For years this city has had a reputation as one of the Tampa Bay area's most dog-friendly cities.
But there's one place patrons will no longer be able to bring their pooches: inside bars.
Julie Brown, owner of Rosie's Tavern, found that out several days ago, when county health inspectors went to her downtown business and told her it was illegal to have dogs in her place.
Inspectors told Brown that someone had made a complaint after seeing a dog inside.
"We don't know who it was," Brown said. "This has been crazy, because Dunedin is a dog town. It was never a problem, never an issue. We've always kept it clean — probably even more so since dogs could come in."
Local officials told Brown that even though her bar and others have allowed dogs inside for years, the practice is, indeed, a violation of state rules. That was a huge surprise to Brown and other bar owners, who noted that just a year ago, the city passed an ordinance allowing outdoor "doggy dining" at restaurants.
"The state is not consistent," Brown said. "Somewhere there's a disconnect."
At issue are Florida's differing regulations for bars and restaurants.
Restaurants, licensed by the Department of Business and Professional Regulation, are covered under the city ordinance, which allows dogs in outside dining areas at restaurants that get a permit and abide by specific hygiene and food handling practices.
But bar-only establishments like Rosie's Tavern are licensed by the state Department of Health, which has its own rules. One says live animals can't be in an area that conducts food service.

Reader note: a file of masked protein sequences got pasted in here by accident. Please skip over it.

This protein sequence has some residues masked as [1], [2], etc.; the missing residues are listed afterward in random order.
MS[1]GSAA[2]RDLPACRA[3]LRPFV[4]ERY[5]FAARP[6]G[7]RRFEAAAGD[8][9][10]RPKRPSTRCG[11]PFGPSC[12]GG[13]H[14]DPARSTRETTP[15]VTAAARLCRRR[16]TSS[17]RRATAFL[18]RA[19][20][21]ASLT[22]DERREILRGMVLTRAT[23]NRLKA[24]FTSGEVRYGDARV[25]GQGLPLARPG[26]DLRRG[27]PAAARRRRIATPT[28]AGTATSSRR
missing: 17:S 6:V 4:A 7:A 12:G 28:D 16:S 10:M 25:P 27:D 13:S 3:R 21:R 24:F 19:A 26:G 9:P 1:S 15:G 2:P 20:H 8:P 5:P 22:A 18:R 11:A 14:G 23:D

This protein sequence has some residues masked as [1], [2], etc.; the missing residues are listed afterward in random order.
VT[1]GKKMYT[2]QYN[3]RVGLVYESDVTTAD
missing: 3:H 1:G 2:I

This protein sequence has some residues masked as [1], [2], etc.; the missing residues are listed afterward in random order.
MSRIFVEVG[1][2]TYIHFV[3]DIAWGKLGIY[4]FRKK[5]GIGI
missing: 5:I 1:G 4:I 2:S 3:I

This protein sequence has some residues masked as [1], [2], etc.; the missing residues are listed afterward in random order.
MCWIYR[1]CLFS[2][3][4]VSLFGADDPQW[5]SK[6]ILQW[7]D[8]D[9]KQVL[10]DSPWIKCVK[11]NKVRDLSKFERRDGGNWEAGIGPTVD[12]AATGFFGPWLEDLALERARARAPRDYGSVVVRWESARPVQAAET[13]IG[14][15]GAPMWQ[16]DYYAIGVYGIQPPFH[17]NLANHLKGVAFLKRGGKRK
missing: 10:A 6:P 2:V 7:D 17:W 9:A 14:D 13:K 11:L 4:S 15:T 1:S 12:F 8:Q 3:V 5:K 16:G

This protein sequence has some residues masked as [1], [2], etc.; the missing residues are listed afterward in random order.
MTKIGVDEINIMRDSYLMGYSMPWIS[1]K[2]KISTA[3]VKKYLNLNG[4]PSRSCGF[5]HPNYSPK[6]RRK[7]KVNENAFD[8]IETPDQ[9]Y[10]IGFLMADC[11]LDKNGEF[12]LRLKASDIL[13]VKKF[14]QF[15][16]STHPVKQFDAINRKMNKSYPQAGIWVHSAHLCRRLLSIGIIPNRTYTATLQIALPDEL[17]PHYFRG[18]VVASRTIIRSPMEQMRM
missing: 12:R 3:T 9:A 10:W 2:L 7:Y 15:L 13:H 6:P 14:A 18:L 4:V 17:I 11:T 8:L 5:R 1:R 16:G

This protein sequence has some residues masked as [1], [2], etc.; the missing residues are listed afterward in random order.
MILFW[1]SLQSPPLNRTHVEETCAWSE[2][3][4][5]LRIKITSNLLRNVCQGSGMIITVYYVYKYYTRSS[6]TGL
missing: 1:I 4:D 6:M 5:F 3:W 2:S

"The Department of Health considers ice and any type of beverage a food item because a human ingests it," said Amanda Porter, the environmental supervisor at the Pinellas County Health Department. "That's where the confusion came in."
Even city officials weren't clear on the rules.
"We thought if it was a drinking-only establishment, it was okay for dogs to be inside," said Greg Rice, the city's planning and development director.
Rice said that to his knowledge, no one had ever complained to the city about it before. Now that the rules have been clarified, he said, city officials will enforce the outside-only rules for bars.
"We've got to do some canvassing, some research," he said. "We want to make sure we're applying the right rules to the right places."
Like Rosie's, Dunedin House of Beer has also allowed people to bring dogs inside.
"It's been a nice draw for us," said owner Andy Polce. "We'd done it for three years."
Polce has put up signs to notify customers of the change. They can still sit outside on the patio with their dogs, he said.
Still, he said, most customers have reacted the same way.
"They're bummed," he said. "It's unfortunate, because it's such a popular thing."
JoAnn Felden hadn't heard about the inspection at Rosie's — or the new rules — when she stopped by recently.
Felden, who visits the neighborhood bar a couple of times a month, brought along Chicken Wing, her 5-month-old Chihuahua. She noticed a new sign in the window.
"When I walked in today and she couldn't go in, I was pretty upset. She's been coming here since she was a half-pound!" said Felden, sitting at a table outside Rosie's, the tiny dog in her lap.
Felden said that one of the reasons she and her friends go to the bar is because of its dog friendliness.
But she didn't argue with the new rules.
"It was a good run," she said.
Porter, of the Health Department, said the county never had a complaint about dogs in Dunedin bars before the one that prompted the inspection at Rosie's. She said county officials have reached out to bars that have allowed dogs — they know of at least six in Dunedin — to make sure they are aware of the policy.
"We understand it is a huge shock to them and that it may affect their business," she said. "We're not issuing fines to anybody. We told them we would monitor it."
Kameel Stanley can be reached at firstname.lastname@example.org or (727) 893-8643.